That day I had finally added the last two devices to my lab by connecting two 3560 switches.  I made one of the new 3560s my sw1 to match the Internetwork Expert lab design.  I had assumed that the switches’ configurations were wiped clean.  Wrong.  When I consoled into the devices, I found that these were switches that were reclaimed when we bought out another company.  I tried every known combination of user/pass to get into the boxes.  No dice.  I decided to just go ahead and do a password recovery on the two devices using the following Cisco document:

Cisco 3560 – Recovering a Lost or Forgotten Password

This worked like a charm, except that the documentation states:

Step 4   Press the Mode button, and at the same time, reconnect the power cord to the switch.

You can release the Mode button a second or two after the LED above port 1 turns off. Several lines of information about the software appear with instructions, informing you if the password recovery procedure has been disabled or not.

The LED above port 1 never lit for me.  I discovered that once the System light stopped flashing, I could release the Mode button and be dropped into password recovery mode.

I successfully reset the enable secret password and wiped the two switches clean.  I still could not get the FastEthernet port to come up.  Finally, I swapped Ethernet cables with a known good cable and voila! the connection came up.  A bad cable!?!  Arrgghhhh!!!!

I was disappointed that I only managed to complete two short labs in 8 hours, but I am getting a lot of troubleshooting experience. :-)

May 26, 2007

Frustration (My Kingdom for a Flash Card Reader)

Filed under: Home Lab,IOS — cciepursuit @ 10:52 am

Getting started labbing has been a chore today.  I swapped out the 2620 that I was using for r2 because I could not load 12.4(10) Advanced Enterprise IOS code to it (insufficient RAM).  I want to have all of my routers (except the BBs) running 12.4 code so that I am running code that is current with the lab.  I made the 2520 a BB and retired the 2650 that was doing that job.  I put a 2851 in the stack to act as r2.  I love the 2800 series, but they are much taller (2 RU) and longer than the 2600 series.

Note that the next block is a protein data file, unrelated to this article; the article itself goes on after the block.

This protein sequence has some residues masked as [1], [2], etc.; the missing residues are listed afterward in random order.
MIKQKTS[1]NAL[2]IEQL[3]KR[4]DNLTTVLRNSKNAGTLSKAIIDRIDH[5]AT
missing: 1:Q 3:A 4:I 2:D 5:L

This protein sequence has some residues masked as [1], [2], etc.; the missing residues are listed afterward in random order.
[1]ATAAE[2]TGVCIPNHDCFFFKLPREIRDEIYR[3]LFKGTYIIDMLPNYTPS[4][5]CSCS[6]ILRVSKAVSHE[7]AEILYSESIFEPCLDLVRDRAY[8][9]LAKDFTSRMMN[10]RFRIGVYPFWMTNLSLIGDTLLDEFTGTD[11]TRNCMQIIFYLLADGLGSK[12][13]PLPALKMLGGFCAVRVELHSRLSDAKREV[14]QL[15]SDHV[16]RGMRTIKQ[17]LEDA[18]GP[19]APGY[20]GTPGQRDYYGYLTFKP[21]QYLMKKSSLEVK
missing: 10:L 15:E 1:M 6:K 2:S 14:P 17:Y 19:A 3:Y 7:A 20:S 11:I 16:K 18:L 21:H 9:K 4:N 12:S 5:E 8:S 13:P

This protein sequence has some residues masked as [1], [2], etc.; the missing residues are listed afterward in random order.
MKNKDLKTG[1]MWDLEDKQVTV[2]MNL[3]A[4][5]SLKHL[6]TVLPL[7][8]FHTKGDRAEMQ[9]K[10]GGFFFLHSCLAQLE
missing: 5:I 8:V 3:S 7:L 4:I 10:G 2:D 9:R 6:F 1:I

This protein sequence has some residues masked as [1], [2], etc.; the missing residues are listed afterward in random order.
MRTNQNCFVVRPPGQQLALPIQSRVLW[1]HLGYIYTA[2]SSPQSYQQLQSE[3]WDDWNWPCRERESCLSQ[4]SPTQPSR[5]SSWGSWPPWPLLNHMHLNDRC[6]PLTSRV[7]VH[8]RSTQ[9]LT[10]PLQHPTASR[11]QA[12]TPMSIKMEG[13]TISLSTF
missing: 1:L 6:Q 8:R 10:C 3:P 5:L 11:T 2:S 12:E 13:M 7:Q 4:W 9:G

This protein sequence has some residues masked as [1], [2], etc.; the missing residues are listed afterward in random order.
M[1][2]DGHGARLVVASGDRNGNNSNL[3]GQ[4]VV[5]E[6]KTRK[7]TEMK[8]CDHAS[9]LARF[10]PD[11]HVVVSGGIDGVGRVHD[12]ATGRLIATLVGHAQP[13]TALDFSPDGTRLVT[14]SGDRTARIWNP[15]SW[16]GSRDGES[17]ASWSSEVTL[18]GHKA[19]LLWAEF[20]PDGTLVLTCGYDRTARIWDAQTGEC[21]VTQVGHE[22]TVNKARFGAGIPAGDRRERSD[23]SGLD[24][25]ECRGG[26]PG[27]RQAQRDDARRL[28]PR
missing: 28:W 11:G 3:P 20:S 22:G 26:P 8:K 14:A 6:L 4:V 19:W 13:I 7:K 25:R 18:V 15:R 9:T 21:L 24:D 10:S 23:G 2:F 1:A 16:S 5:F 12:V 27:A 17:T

Anyhoo…I wanted to upgrade the IOS on the 2851 to 12.4 (10) Advanced Enterprise.  I am using SolarWinds’ Free TFTP server on my laptop.  I downloaded the IOS from Cisco and then tried unsuccessfully to copy the image to flash.  After the third attempt I finally looked at the TFTP server logs and found the problem: “file too large for tftp protocol”.  I quick search on the web showed that this is an issue with SolarWinds’ TFTP Server.  I tried to install the recommended 3Com TFTP Serverand it failed.  I also tried to set up an FTP server on the laptop, but that failed as well.  The reason for the failures is that my work laptop has Cisco Security Agent running and it wreaks havoc with anything that it feels might be a security threat.  The end result is that I have wasted a good chunk of my day without getting any labs done or upgrading the IOS.  I going forward with the old code on the routers (not really a problem at this point) and will invest in a cheap compact flash card reader so that I can just add images to the removable compact flash on the 2851.  I can use the 2851 as a tftp for the other devices as well since it has plenty of room in flash to store IOS images.

May 24, 2007

Internetwork Experts to Rename Products

Filed under: CCIE Lab Workbooks,Training Materials — cciepursuit @ 3:07 pm